Degree Type


Date of Award


Degree Name

Doctor of Philosophy



First Advisor

Sarah Nusser


Many large scale surveys are designed to achieve acceptable reliability for large domains. Direct estimators for more detailed levels of aggregation are often judged to be unreliable due to small sample sizes. Estimation for small domains, often defined by geographic and demographic characteristics, is known as small area estimation. A common approach to small area estimation is to derive predictors under a specified mixed model for the direct estimators. A procedure of this type is developed for small areas defined by the cells of a two-way table.

Construction of small domain estimators using the Canadian Labour Force Survey (LFS) motivates the proposed model and estimation procedures. The LFS is designed to produce estimates of employment characteristics for certain pre-specified geographic and demographic domains. Direct estimators for specific occupations in small provinces are not published due to large estimated coefficients of variation. A preliminary study conducted in cooperation with Statistics Canada investigated estimation procedures for small areas defined by the cross-classification of occupations and provinces using data from a previous Census as auxiliary information. For consistency with published estimates, predictors are desired that preserve the direct estimators of the margins of the two-way table.

One method in the Statistics Canada study is based on a nonlinear mixed model for the direct estimators of the proportions. An initial predictor is defined to be a convex combination of the direct estimator and an estimator obtained by raking the Census totals to the direct estimators of the marginal totals. The estimators resulting from the raking operation are called the SPREE estimators and are expected to have smaller variances than the direct estimators. The weight assigned to the direct estimator depends on the relative magnitudes of an estimator of a random model component and an estimator of the sampling variance. The final predictors are defined by raking the initial predictors to the direct estimators of the marginal totals. Estimation of the mean squared error (MSE) of the predictors was not fully developed.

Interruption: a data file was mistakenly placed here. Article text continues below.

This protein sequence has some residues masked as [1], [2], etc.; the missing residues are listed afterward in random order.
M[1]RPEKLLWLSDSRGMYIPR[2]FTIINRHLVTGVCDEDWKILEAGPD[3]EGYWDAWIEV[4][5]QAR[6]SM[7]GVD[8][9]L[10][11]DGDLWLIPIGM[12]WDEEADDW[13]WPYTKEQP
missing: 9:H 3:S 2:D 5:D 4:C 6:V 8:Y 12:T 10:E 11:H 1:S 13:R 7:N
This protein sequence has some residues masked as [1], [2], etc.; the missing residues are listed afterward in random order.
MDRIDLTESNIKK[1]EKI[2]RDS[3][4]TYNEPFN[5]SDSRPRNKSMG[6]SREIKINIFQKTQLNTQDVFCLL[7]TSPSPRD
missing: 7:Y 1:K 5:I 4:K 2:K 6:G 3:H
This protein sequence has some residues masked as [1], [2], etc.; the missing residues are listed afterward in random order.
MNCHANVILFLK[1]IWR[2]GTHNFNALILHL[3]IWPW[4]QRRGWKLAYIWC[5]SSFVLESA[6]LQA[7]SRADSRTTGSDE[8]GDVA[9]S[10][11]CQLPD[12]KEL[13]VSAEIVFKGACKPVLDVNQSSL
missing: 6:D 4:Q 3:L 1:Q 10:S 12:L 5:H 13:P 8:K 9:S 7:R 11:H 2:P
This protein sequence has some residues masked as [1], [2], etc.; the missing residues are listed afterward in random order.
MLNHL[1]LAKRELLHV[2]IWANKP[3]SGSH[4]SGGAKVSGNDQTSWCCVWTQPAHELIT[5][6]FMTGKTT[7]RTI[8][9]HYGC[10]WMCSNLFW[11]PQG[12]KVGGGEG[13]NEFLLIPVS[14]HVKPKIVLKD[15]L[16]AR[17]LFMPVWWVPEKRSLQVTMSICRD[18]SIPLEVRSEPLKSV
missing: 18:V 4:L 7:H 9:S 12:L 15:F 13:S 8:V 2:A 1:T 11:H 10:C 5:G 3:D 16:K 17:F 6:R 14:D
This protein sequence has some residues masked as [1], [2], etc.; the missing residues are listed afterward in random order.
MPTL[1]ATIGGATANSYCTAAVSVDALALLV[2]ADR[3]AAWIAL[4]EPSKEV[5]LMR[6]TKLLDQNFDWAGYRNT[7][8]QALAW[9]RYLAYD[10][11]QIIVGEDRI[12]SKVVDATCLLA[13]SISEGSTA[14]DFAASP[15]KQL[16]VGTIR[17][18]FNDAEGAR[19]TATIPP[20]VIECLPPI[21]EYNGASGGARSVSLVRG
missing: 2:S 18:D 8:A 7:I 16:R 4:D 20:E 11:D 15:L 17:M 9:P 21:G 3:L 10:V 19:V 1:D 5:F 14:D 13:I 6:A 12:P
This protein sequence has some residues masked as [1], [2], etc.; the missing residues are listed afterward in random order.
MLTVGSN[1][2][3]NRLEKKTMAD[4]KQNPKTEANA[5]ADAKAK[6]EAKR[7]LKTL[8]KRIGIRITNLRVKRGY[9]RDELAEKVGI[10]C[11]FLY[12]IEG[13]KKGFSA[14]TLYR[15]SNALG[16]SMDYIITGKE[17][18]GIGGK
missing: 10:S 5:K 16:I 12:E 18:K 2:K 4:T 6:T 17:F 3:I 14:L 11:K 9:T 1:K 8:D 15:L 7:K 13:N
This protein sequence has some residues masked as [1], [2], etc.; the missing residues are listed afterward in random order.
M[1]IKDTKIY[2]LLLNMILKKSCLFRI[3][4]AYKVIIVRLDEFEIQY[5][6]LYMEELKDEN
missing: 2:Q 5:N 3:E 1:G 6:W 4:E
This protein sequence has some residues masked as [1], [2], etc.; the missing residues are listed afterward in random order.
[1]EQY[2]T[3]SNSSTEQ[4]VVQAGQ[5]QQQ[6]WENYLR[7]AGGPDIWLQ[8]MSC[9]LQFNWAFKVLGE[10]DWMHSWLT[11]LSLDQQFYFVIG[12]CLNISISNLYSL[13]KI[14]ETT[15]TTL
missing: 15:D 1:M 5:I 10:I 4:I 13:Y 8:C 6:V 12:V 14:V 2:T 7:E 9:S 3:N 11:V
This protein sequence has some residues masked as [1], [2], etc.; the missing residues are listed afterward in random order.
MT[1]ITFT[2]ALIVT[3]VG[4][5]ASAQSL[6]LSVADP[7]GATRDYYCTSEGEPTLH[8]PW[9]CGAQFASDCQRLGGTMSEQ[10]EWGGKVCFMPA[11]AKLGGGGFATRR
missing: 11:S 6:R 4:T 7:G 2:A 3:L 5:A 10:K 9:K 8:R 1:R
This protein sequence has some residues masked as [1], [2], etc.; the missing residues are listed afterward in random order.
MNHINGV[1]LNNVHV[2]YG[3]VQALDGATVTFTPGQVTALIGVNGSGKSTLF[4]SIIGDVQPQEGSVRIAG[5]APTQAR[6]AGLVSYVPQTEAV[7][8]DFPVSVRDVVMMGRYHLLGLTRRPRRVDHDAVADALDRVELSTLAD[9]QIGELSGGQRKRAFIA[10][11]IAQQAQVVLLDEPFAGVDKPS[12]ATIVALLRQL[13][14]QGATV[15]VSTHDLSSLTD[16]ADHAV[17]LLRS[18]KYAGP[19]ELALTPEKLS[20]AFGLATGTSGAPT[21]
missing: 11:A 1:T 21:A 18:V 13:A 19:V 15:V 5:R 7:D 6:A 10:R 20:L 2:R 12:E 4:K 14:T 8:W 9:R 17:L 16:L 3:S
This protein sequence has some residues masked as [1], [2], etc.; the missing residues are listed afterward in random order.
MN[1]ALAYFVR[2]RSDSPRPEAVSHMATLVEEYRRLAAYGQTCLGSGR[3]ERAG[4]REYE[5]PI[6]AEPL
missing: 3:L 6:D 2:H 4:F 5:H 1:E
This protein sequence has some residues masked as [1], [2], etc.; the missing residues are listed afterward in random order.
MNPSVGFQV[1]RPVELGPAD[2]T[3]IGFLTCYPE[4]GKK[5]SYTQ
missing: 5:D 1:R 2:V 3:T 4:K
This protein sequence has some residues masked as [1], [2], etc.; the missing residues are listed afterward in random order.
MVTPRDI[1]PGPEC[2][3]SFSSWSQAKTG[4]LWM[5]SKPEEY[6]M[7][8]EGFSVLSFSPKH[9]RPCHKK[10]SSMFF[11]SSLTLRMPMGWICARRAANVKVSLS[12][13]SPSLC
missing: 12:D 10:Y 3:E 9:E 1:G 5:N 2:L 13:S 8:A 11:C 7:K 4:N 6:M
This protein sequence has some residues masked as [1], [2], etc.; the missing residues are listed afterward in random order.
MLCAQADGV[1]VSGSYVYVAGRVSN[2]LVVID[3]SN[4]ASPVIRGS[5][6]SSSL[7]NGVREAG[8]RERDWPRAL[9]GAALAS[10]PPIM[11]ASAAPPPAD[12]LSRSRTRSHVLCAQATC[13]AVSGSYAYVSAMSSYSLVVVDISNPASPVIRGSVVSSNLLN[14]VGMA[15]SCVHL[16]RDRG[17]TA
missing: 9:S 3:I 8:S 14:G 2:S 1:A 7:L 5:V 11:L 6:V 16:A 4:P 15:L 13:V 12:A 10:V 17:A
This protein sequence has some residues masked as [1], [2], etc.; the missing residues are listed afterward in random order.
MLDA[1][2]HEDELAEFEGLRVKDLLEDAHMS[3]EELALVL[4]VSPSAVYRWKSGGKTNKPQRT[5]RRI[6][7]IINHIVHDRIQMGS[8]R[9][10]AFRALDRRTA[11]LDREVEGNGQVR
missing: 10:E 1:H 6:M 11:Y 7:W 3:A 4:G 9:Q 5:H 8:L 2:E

This dissertation addresses several issues raised by the procedure discussed above. First, the method above uses SPREE to estimate a fixed expected value. SPREE is unbiased if the Census interactions persist unchanged through time and is efficient if the direct estimators of the cell totals are realizations of independent Poisson random variables. A generalization of SPREE that is more efficient under a specified covariance structure is explored. A simulation study shows that predictors constructed under the specified covariance structure can have smaller MSE's than predictors calculated with the direct estimators of the variances. An estimator of the MSE of the initial convex combination of the direct estimator and the estimator of the fixed expected value is derived using Taylor linearizations. The LFS procedure uses a final raking operation to benchmark the predictors. A bootstrap procedure is investigated as a way to account for the effects of raking on the MSE's of the predictors. The procedures are applied to the Canadian Labour Force Survey, but the issues discussed are of general interest because they arise in many small area applications.

Copyright Owner

Emily J. Berg



Date Available


File Format


File Size

287 pages